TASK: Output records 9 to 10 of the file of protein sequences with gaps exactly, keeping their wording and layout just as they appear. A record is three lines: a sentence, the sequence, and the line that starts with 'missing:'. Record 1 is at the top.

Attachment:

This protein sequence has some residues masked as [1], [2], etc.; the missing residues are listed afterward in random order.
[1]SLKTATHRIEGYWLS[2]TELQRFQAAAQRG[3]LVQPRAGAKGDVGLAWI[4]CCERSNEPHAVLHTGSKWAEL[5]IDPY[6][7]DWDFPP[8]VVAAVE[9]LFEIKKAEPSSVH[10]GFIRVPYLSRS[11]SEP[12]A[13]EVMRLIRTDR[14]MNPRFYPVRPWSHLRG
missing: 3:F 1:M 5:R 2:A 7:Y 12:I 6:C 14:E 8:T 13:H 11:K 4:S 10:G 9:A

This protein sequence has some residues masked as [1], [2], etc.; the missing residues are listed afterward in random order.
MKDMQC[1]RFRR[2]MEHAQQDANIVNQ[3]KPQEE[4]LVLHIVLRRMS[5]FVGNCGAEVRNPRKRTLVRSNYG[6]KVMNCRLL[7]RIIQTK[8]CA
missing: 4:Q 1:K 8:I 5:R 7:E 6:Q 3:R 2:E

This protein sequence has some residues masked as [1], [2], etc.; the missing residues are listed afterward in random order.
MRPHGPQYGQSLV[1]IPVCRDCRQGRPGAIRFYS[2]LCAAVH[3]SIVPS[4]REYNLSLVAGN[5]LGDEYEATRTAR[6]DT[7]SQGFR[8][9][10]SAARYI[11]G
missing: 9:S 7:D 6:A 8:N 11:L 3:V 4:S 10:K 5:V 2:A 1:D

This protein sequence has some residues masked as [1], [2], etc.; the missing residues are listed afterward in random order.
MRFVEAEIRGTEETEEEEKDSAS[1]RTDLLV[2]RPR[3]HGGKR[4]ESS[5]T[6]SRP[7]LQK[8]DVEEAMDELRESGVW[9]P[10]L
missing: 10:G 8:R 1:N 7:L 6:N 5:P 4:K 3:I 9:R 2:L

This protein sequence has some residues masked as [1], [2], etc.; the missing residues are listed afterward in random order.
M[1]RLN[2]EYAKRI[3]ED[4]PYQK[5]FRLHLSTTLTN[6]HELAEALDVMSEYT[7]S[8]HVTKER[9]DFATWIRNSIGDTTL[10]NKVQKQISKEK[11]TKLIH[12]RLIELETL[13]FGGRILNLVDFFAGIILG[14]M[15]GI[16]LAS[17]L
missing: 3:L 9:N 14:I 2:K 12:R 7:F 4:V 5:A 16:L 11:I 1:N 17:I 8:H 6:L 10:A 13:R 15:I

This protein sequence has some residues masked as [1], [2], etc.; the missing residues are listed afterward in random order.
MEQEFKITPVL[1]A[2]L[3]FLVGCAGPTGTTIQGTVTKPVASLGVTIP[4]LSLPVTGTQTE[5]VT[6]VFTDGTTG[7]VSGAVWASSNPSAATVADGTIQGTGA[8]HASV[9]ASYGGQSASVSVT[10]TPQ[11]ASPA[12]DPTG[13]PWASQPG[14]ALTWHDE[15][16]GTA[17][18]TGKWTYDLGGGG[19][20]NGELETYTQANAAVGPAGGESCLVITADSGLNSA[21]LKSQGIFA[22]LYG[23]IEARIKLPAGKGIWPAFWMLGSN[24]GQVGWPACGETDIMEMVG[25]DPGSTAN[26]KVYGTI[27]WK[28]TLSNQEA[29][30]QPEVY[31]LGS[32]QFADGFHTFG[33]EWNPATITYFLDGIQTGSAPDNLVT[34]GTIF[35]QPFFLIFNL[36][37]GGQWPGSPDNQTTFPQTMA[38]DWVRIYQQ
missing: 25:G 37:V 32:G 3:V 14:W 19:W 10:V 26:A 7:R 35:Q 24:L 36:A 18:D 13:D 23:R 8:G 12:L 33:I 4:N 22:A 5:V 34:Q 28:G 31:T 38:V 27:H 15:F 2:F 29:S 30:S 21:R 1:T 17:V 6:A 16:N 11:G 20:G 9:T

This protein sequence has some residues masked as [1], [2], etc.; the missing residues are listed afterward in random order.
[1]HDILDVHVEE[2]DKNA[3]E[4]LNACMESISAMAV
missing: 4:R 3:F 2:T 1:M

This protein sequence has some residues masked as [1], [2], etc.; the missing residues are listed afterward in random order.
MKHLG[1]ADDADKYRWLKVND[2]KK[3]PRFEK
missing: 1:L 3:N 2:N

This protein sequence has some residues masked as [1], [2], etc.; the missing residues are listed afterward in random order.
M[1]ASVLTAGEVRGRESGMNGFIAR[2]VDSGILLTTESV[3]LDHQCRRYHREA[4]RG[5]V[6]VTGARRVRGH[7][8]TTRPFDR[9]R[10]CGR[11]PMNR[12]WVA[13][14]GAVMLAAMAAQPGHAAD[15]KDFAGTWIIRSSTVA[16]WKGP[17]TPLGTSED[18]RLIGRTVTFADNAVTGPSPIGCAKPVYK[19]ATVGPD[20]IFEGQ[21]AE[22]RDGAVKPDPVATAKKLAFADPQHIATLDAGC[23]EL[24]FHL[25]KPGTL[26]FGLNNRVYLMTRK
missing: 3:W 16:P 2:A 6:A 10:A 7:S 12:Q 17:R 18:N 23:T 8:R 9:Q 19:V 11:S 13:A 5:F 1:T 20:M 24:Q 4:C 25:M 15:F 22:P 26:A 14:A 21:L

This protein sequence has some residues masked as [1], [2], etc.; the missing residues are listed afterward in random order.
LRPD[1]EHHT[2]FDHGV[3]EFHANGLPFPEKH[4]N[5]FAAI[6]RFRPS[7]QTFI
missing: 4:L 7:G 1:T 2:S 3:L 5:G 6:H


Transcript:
This protein sequence has some residues masked as [1], [2], etc.; the missing residues are listed afterward in random order.
M[1]ASVLTAGEVRGRESGMNGFIAR[2]VDSGILLTTESV[3]LDHQCRRYHREA[4]RG[5]V[6]VTGARRVRGH[7][8]TTRPFDR[9]R[10]CGR[11]PMNR[12]WVA[13][14]GAVMLAAMAAQPGHAAD[15]KDFAGTWIIRSSTVA[16]WKGP[17]TPLGTSED[18]RLIGRTVTFADNAVTGPSPIGCAKPVYK[19]ATVGPD[20]IFEGQ[21]AE[22]RDGAVKPDPVATAKKLAFADPQHIATLDAGC[23]EL[24]FHL[25]KPGTL[26]FGLNNRVYLMTRK
missing: 3:W 16:P 2:A 6:A 10:A 7:S 12:Q 17:R 18:N 23:T 8:R 9:Q 19:V 11:S 13:A 5:F 1:T 20:M 24:Q 4:C 25:M 15:F 22:P 26:A 14:A 21:L

This protein sequence has some residues masked as [1], [2], etc.; the missing residues are listed afterward in random order.
LRPD[1]EHHT[2]FDHGV[3]EFHANGLPFPEKH[4]N[5]FAAI[6]RFRPS[7]QTFI
missing: 4:L 7:G 1:T 2:S 3:L 5:G 6:H